Cultivating community at the inaugural Asheville Asian Culture Festival

The new festival aims to break barriers within the local Asian community and share the diverse array of cultures proudly.

Shunyu Huang on stage at Story Parlor

Several of the festival’s events will be held on the Story Parlor stage.

Photo via WNC AAPI

The Asheville Asian Culture Festival was born, in part, from stories. Back in July, Shunyu Huang was in the midst of her month-long artist residency at Story Parlor, exploring sensory memories with audiences of all different cultures and backgrounds. “I see the people collected there,” says Huang, “And, you know, it looks like a festival.”

That idea blossomed fairly quickly, and now the inaugural festival will be taking place in venues all over the city from Friday, Jan. 12 through Sunday, Jan. 21. Helmed by Huang, Heena Patel, and Mike Talyad and with the support of other community members, the WNC Asian American Pacific Islander (WNC AAPI) has planned 10 days of 15 events — from ceremony to film, cooking to conversations, performances to panels — that celebrate the wide array of cultures under the broad umbrella of “Asian.”

The artist residency was the spark, but the inspiration was much more panoptic. “While it isn’t very visibly obvious,” says Patel, “there is a great diversity within the Asian community here in WNC.”

“That being said, there is a good deal of isolation because we are such a minority within the larger community,” adds Talyad. “The intention of the festival, first and foremost, is to nurture ties within the community. When Shunyu presented the idea to the WNC AAPI community, it was with the intention that the festival be for us, by us and for each of us to be seen by each other.”

The team also hopes that this event will allow the Asian community to represent themselves to and be seen, too, by the larger community of Asheville. “No one of us in the festival represents all of our country or even our region,” says Patel. “The hope is that through each of our personal stories, which are informed by a myriad of factors beyond where our ancestry comes from in Asia, artists and audience alike are able to find points of connection with each other and collectively celebrate the richness of culture that can be found here.”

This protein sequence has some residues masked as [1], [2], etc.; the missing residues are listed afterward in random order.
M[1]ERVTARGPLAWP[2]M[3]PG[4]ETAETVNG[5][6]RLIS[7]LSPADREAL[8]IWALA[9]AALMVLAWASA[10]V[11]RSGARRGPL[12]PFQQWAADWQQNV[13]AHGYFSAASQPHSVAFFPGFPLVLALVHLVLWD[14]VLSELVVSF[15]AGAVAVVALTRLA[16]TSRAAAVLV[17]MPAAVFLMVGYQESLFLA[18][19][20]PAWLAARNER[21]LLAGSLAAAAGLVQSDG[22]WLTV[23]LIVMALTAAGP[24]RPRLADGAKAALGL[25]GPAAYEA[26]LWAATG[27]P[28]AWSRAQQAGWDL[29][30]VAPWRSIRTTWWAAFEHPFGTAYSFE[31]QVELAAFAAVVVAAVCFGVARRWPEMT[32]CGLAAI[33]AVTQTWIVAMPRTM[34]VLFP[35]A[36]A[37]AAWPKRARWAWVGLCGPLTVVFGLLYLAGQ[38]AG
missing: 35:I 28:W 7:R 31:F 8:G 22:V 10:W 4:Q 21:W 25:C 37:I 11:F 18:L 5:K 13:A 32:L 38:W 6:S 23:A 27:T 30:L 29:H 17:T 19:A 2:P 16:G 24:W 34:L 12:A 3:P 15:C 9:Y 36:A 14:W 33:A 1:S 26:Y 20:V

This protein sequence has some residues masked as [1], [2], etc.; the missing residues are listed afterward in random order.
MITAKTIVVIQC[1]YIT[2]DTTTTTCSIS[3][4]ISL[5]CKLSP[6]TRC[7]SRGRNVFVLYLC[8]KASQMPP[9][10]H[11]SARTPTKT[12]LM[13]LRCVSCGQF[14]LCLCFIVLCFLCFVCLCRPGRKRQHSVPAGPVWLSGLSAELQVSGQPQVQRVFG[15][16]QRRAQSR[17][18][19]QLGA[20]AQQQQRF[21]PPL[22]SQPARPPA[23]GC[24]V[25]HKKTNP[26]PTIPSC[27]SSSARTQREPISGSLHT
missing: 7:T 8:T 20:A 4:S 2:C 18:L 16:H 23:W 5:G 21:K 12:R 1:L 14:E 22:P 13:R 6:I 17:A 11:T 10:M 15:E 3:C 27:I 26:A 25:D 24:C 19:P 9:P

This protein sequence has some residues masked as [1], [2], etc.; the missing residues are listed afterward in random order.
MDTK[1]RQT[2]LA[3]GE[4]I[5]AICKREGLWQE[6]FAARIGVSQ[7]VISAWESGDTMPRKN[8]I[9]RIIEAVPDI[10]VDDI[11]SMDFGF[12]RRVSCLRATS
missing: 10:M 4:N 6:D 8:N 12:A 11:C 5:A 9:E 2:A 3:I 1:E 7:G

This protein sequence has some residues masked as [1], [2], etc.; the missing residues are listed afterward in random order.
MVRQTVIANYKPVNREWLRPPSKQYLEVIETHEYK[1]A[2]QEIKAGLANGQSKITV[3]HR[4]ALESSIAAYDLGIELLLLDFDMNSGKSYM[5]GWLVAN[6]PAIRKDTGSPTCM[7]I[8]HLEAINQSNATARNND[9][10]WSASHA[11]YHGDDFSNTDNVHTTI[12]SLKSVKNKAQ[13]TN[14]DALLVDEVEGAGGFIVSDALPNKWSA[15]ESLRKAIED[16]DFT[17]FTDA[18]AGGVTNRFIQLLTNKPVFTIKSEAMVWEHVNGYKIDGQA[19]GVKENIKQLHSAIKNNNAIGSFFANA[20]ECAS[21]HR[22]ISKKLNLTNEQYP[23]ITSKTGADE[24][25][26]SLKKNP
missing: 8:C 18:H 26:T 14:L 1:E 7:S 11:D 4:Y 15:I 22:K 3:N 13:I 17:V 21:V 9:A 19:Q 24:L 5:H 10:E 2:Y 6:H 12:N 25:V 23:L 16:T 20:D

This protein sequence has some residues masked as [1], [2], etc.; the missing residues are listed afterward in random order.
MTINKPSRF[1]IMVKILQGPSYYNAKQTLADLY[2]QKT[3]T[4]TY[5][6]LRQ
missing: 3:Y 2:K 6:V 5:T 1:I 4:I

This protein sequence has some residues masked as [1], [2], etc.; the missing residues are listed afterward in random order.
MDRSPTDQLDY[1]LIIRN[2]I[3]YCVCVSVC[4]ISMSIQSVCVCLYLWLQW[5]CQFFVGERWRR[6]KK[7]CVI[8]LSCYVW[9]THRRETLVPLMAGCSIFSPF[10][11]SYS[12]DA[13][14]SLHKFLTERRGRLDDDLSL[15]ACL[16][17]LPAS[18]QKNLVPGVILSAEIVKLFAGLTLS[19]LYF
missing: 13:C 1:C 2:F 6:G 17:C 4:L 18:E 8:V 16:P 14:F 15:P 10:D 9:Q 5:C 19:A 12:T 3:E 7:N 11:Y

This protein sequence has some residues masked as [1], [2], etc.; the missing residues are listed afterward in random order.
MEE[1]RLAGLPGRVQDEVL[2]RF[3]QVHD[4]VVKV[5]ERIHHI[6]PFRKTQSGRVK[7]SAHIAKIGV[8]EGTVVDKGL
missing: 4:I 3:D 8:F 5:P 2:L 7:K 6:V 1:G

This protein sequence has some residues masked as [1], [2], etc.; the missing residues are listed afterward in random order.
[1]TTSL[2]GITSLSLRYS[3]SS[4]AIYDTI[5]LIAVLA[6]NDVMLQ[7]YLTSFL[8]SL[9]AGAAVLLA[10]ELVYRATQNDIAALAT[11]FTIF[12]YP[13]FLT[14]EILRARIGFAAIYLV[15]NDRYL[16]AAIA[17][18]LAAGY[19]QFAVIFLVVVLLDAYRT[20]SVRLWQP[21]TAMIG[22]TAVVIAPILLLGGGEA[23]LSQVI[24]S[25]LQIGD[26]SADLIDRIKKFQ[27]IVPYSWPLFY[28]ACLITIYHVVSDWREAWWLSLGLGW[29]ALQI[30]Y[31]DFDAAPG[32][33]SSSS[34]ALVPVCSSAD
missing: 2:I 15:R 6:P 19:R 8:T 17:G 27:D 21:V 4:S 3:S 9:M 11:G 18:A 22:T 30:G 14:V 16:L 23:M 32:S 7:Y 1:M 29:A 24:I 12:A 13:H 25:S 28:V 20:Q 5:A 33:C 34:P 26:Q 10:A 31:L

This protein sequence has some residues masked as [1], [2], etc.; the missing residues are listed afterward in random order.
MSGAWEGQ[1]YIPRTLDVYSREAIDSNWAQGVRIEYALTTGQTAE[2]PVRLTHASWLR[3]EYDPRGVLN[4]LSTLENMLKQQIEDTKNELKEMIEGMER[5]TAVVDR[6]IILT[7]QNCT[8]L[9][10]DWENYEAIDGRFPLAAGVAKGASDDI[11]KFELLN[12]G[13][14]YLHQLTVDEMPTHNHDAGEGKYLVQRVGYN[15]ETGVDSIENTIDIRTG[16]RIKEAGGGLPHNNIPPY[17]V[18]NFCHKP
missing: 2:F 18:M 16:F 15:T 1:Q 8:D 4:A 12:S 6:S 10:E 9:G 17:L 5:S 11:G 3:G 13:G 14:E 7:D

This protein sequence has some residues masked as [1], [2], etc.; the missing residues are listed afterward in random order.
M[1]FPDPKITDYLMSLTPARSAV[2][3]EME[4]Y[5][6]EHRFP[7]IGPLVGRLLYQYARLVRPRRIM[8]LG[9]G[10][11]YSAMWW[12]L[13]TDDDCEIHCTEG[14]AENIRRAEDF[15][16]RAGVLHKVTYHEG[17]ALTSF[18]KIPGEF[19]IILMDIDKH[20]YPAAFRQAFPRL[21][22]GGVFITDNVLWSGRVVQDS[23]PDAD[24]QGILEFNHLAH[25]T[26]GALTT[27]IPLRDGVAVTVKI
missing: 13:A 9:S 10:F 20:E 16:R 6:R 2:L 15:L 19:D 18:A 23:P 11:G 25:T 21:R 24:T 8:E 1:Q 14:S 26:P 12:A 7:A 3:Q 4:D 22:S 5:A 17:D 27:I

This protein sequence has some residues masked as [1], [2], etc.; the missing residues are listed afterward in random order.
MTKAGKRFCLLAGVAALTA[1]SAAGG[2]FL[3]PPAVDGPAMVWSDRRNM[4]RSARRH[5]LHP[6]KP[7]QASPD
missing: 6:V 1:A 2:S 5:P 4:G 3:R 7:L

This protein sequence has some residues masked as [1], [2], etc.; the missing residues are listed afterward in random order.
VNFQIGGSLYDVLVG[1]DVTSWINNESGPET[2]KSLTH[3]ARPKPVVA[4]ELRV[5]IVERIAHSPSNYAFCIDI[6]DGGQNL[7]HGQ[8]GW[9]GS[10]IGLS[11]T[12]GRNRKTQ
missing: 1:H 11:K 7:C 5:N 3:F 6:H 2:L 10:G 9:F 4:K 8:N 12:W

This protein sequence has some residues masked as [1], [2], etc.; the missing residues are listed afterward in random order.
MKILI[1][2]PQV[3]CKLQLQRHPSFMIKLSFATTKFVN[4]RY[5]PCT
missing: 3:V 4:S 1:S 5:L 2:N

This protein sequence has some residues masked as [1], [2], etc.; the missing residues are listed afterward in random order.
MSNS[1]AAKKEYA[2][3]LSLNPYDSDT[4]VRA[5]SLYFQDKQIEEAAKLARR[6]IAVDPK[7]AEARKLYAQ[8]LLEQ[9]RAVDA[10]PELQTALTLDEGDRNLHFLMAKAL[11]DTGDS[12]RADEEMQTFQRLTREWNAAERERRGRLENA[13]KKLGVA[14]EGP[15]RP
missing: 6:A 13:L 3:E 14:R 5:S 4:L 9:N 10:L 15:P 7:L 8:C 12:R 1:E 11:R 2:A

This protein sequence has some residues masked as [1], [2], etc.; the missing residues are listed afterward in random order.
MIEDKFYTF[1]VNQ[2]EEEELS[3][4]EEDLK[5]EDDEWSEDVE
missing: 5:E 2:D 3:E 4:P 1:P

One of the Asheville Asian Culture Festival artists, Gendun Sakyal, in front of a painting

Gendun Sakyal will share stories at “Homeland” and music at “Mountain Song.”

Photo via WNC AAPI

A look at the lineup

There’s a lot to see and do throughout the festival — and tickets are selling out quickly. Take a look at the full schedule, and grab your spot or join a waitlist.

Here are just a few of the can’t-miss events:

Homeland: An Evening of Storytelling | Saturday, Jan. 13 | 6:30 p.m. | Story Parlor, 227 Haywood Rd., Asheville | $15-$25 suggested donation, pay what you can | Tellers Ben Phan, Rich Enuol, Gendun Sakyal, and Eva Peterson will share their voices and stories.

Bhangra Class | Tuesday, Jan 16 | 7:30 p.m. | Uphora Dance + Fitness, 1501 Patton Ave, Asheville | $5-$15 suggested donation, pay what you can | Tiffany Saini will teach the energetic folk dance that originated in Punjab, India.

Asian Culture Festival Gala | Sunday, Jan. 21 | 4 p.m. | Eulogy, 10 Buxton Ave., Asheville | $27 | The fundraiser for WNC AAPI and BIPOC organizations in the region will close out the festival with a fashion show, artist performances, and live music.